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Into 'fin' air: Barra airlifted from floodwaters at Humpty Doo

By Bridget Judd, Thursday February 1, 2018 - 07:18 EDT
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Smaller barramundi are being moved away from floodwaters. - ABC

What has fins, lives in the Top End and can fly?


It may sound like the start of a bad joke (probably because it is), but it is a predicament Humpty Doo fish farmers have found themselves in as crocodile-infested floodwaters force the "evacuation" of around thirty tonnes of product.

With transport routes off the Arnhem Highway completely submerged, the barramundi must be airlifted to higher ground and on to market.

But 'Operation Fish Flight' is no easy feat.

"We have to load the fish into nets [and] hook them onto the chopper," Humpty Doo barra Farm CEO Nick Preston said.

"Then we'll chopper the stock out for market consumption. It's much more cumbersome than what we normally do."

The operation is expected to continue into the week, as staff attempt to load and move around 40 helicopter trips' worth of freshly harvested fish.

From there, the stock will transported to the east coast in refrigerated trucks.

It is a tricky operation, but one staff have endured before, after turbulent flooding cut transport routes in 2011.

"So we've got the benefit this time of experience," said farm manager Bob Richards.

"Even though there's a lot happening in a flood, we've got a really reliable group of people."

It is a welcome relief, with water levels not expected to drop until Monday.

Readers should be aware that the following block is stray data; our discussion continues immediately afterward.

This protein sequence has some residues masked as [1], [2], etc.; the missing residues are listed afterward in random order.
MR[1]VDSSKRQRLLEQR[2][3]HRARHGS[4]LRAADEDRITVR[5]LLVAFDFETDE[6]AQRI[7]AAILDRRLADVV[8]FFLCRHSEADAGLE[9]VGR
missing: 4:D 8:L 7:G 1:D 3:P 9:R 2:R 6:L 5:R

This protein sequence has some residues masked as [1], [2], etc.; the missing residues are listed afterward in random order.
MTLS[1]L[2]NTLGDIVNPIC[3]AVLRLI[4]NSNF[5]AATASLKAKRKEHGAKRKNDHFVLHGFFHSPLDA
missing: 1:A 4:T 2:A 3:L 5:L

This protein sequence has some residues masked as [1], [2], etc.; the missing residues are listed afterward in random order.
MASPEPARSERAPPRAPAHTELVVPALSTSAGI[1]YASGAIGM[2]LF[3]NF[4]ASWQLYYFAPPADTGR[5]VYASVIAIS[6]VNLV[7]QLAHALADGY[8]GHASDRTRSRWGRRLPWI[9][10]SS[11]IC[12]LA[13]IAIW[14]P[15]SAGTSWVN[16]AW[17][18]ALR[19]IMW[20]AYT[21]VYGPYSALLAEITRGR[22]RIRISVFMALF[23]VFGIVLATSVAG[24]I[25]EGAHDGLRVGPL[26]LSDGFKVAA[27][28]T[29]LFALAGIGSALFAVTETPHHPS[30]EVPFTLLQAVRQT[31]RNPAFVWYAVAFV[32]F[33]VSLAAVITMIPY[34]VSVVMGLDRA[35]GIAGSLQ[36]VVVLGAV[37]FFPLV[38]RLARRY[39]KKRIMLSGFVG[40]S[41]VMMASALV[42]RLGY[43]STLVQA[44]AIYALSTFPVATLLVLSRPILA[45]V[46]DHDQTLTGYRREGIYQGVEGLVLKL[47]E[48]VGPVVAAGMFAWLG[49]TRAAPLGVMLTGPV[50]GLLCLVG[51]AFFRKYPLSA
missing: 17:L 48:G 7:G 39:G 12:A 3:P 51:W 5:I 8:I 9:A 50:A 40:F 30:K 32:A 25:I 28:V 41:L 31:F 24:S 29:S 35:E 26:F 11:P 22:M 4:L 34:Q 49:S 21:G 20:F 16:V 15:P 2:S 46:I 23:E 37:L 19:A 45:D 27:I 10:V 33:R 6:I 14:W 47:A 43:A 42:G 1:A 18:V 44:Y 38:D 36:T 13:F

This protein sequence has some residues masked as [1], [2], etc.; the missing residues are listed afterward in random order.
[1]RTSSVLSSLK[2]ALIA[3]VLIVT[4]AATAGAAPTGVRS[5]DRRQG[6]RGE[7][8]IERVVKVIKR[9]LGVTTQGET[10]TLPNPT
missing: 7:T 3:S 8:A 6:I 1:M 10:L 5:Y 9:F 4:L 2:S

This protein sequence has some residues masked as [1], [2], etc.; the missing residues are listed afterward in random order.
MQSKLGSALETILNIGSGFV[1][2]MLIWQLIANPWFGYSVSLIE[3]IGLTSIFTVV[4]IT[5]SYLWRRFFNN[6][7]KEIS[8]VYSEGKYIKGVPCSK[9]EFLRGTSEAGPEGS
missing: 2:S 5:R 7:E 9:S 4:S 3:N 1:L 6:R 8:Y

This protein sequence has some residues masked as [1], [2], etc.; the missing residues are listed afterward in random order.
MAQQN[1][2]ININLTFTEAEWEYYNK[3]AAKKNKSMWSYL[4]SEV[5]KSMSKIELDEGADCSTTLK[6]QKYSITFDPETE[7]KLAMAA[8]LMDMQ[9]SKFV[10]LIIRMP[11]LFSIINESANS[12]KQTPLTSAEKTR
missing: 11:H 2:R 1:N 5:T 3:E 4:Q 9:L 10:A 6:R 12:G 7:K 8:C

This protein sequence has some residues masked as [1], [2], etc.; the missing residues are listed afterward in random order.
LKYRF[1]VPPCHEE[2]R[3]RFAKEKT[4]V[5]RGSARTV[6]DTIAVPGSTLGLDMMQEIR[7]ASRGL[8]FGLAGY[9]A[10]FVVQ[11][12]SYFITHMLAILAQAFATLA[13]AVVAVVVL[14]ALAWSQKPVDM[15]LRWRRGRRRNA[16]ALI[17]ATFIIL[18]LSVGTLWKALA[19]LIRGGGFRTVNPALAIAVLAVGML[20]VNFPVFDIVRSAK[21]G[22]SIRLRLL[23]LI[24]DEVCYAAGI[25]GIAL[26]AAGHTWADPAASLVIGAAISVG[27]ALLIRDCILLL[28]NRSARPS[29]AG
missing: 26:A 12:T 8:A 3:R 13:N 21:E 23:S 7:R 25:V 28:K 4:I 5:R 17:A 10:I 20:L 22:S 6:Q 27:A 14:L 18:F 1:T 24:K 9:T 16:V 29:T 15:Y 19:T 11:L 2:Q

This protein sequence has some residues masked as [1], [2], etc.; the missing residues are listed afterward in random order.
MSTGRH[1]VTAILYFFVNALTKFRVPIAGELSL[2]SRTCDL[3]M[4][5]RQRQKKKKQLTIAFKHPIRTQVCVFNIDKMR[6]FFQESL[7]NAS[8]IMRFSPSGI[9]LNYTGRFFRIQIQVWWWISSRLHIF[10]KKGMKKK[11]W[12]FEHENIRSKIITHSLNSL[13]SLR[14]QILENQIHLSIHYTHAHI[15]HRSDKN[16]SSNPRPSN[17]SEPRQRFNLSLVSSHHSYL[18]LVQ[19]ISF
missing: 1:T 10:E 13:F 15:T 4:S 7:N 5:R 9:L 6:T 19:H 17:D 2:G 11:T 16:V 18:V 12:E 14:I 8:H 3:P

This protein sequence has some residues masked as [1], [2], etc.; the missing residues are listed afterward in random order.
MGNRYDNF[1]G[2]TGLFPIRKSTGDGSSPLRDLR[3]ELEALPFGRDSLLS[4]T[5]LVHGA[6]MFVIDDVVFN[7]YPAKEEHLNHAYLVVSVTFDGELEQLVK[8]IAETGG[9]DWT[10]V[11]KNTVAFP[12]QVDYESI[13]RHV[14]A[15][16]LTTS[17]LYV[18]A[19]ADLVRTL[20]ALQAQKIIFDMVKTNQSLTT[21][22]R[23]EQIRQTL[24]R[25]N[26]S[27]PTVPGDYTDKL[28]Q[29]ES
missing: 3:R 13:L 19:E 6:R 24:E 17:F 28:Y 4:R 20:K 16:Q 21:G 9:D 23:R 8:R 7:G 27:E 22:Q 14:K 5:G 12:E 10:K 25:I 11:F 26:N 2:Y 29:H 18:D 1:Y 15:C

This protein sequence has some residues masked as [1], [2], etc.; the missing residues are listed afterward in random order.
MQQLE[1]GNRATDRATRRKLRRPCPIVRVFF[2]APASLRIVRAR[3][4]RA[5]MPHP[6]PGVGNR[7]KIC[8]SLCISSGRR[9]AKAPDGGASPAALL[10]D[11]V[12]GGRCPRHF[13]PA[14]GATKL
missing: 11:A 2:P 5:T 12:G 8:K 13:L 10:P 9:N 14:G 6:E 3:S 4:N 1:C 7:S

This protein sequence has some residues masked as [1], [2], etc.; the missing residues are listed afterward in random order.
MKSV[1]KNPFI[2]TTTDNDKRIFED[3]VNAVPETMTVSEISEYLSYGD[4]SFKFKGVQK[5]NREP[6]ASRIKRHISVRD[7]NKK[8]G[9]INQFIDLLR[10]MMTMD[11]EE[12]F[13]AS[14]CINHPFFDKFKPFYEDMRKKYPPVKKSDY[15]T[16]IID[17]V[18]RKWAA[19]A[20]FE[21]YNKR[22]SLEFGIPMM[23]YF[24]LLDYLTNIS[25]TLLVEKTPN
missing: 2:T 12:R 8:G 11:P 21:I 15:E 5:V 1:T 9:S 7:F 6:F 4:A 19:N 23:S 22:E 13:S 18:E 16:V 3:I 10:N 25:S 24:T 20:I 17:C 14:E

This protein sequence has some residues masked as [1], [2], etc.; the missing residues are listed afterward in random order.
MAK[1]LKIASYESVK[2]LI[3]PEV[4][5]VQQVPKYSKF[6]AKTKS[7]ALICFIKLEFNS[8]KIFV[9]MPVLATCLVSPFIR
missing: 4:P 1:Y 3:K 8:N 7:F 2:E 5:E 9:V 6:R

While the floodwaters are yet to exceed the heights of 2011, the operational challenges are not any easier.

Until the waters recede, staff must be ferried to and from work on a small tinny, navigating snakes, snags and everything inbetween.

"I haven't seen flooding like this before," said 'Nudge', an English native now working on the farm.

"We had a whole bunch of Death Adders swimming through the floodwaters this morning."

Thankfully, he quipped, there have been no crocodile sightings - yet.

As the first round of fish are flown out to market, around 400,000 fingerlings will be flown in from Melbourne to replace them.

"We'll be helicoptering those in too, because it'll put too much of a hole in our production in 18 months time if we don't," Mr Preston said.

"Similarly, if we can't get the market ready ones out to market, that puts a hole in the market in Brisbane, Melbourne and Sydney too."

After six to eight weeks, they will again be relocated to a feeding area - provided the flooding subsides.

It is these "feeding fish", or those over eight weeks old, that staff have particular concerns for.

As floodwaters rise, the oxygenated pumps sustaining them could go under, causing certain death.

In preparation for the worst, they are now being expelled through oxygenated tubes to a nearby pond.

"We're watching [floodwaters] at the moment and Marrakai is on the way down," Mr Preston said.

"We don't expect to see that water for three days, but hopefully after that we will be able to see some improvement."


© ABC 2018

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